Reflective Essay for CMM 498: Communication Internship
Students in CMM 498: Communication Internship write a reflective essay about their internship experience at the end of the semester. The essay is submitted with their professional portfolio, which is the major, cumulative assignment for the course.
Most interns come to realize what they have learned and what they need to do next for their career development many months after their internship ends. By writing a reflective essay, you can begin distilling the internship experience immediately. The reflective essay deals with the meaning of the internship experience, providing the mechanism for you to evaluate your intellectual and professional growth.
The work that you put into the essay will serve you well during your next internship and job interviews. Employers usually ask candidates several questions about their learning experiences, their capabilities and even their shortcomings. In the reflective essay, you will analyze these very issues. Having thought them through, and in the format required (see below), you will be better able to articulate your specific development when questioned.
In the essay, you will:
- review your educational objectives and reflect on ways you met – or did not meet – each one. (At this point, you will appreciate why you were asked to give the objectives serious thought.) Your progress reports, work materials and journal entries will likely provide the factual background (and refresh your memory) for determining and assessing your acquired knowledge and professional skills.
- address a minimum of three competencies. That is, you will specifically describe what you are now capable of doing professionally.
- note previous academic courses that helped during your internship experience, and your strategy for future courses and internships.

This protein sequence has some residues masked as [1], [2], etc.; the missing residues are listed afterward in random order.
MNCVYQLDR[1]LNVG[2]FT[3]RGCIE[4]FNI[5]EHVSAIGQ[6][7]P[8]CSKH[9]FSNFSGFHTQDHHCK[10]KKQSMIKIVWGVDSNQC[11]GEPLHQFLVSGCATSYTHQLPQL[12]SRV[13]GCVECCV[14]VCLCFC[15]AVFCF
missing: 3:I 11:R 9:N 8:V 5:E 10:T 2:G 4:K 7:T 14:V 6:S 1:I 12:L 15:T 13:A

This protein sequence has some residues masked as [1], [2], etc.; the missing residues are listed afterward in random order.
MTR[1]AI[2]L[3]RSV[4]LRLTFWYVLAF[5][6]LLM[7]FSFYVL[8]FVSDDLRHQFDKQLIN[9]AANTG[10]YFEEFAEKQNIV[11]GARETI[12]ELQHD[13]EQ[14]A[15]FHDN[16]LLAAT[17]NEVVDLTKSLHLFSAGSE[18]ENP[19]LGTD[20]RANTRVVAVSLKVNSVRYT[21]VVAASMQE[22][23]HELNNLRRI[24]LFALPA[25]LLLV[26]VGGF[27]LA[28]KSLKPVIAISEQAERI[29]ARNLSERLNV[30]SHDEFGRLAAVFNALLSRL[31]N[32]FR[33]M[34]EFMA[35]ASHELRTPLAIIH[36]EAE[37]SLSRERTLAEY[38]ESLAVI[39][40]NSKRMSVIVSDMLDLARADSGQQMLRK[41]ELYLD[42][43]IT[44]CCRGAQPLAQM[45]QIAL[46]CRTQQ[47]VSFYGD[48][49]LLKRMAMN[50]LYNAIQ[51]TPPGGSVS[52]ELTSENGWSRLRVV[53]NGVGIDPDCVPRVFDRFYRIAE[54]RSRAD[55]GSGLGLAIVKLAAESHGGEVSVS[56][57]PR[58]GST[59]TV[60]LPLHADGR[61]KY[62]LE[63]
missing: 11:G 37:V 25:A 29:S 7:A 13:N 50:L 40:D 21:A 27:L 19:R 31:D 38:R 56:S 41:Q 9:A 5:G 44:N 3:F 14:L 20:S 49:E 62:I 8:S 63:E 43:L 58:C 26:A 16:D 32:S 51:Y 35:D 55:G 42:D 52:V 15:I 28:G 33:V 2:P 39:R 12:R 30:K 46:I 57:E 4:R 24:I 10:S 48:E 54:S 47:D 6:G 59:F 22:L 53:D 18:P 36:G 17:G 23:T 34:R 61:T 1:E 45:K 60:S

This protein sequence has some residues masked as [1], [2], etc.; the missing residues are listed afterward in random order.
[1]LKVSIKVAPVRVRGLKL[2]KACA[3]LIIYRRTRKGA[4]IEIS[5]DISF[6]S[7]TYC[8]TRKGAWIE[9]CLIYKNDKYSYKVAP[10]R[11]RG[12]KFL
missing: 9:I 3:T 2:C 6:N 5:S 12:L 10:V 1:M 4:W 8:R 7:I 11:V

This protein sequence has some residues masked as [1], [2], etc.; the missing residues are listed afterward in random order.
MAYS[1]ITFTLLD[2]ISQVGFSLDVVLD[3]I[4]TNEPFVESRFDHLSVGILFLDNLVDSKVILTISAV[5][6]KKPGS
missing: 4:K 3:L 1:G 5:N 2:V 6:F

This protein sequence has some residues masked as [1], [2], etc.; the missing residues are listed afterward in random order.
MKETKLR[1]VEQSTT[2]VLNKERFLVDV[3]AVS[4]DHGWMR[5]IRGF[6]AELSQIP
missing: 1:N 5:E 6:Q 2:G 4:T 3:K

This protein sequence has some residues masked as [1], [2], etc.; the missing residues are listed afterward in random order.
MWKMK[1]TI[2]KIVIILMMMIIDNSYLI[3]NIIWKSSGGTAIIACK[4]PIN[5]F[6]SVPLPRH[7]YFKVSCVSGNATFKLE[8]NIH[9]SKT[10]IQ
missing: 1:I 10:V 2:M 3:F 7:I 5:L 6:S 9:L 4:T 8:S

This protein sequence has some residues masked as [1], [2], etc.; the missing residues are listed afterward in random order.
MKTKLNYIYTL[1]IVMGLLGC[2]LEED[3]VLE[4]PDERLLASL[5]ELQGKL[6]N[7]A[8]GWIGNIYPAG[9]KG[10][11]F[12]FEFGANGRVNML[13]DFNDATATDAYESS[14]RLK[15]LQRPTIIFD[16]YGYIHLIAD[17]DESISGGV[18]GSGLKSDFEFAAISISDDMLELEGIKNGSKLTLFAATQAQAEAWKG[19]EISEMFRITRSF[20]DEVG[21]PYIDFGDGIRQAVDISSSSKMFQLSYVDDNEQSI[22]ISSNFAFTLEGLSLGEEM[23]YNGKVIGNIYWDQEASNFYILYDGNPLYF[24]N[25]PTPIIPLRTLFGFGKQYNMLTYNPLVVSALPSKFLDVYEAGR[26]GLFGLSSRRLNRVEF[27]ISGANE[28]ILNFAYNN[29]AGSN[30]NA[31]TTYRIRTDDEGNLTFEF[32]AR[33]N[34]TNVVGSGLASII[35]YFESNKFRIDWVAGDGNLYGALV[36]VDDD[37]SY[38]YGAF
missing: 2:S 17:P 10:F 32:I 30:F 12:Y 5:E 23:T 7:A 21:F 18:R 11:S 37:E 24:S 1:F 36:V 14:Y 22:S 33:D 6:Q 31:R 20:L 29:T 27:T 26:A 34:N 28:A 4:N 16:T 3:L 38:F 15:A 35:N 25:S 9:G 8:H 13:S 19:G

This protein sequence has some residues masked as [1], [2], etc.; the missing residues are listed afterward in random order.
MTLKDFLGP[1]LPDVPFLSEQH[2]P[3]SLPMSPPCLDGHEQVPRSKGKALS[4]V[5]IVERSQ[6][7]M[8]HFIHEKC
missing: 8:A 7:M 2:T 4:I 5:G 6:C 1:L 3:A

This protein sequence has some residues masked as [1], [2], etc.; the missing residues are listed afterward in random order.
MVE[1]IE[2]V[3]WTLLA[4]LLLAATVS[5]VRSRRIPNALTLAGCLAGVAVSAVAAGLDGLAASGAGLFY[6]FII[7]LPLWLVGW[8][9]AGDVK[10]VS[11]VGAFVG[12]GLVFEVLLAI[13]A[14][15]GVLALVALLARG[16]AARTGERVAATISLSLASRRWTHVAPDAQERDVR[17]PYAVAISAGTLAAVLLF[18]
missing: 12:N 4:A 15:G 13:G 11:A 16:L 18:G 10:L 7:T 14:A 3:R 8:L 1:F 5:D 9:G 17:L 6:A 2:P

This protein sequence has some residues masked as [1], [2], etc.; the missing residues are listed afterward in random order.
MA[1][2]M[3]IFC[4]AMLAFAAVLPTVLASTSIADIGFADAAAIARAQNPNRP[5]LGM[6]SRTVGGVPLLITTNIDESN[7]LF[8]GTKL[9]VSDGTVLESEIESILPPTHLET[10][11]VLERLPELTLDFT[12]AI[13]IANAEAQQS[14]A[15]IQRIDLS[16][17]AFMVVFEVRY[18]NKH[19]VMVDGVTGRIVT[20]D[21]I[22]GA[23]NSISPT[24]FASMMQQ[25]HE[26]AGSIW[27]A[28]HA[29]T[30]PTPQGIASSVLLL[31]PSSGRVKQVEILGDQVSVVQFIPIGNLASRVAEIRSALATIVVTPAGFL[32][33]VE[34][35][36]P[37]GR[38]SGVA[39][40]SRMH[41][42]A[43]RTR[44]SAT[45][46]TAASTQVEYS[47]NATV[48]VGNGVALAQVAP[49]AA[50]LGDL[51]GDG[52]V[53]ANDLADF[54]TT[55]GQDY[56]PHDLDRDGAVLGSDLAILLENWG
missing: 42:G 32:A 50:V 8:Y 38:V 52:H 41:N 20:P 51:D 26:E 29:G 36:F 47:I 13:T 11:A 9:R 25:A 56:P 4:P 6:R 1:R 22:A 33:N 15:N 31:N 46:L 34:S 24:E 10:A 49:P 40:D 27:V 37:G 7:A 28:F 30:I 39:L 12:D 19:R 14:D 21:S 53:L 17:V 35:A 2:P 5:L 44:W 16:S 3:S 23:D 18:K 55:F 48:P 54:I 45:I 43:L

Questions to Address
Here are some questions to ponder to get you started with the first draft of your essay. The questions below will help you formulate the content of your essay. You do not have to address all of the questions, but to write an essay that will be meaningful and beneficial for you, seriously consider several of them. Key questions that you do need to address, besides the issues noted above, are in bold. Also consider issues that might have been raised by your on-the-job internship mentor.
- What were the best aspects of the internship experience?
- What were the most negative aspects of the internship experience?
- In what ways am I better able to work with others professionally?
- What contributions did I make to the job and work place?
- In what ways did I meet my educational objectives?
- In what ways did I fall short?
- How can I interpret these successes and failures?
- What gains were most significant for me in terms of my base of knowledge?
- In what ways am I more capable?
- In what ways am I better able to assess my own work objectively?
- What communication theories that I learned in classes did I apply or see applied on the job? What courses best prepared me for this position?
- What courses or experiences do I need to continue my professional development?
- What new insights do I have concerning the practices and problems in this professional field as a result of this internship experience?
- What do I intend to do professionally – and perhaps differently – as a result of this experience?
Remember how a typical essay is structured, and do so properly for this assignment. You always want to practice excellent writing so that excellence becomes automatic for you.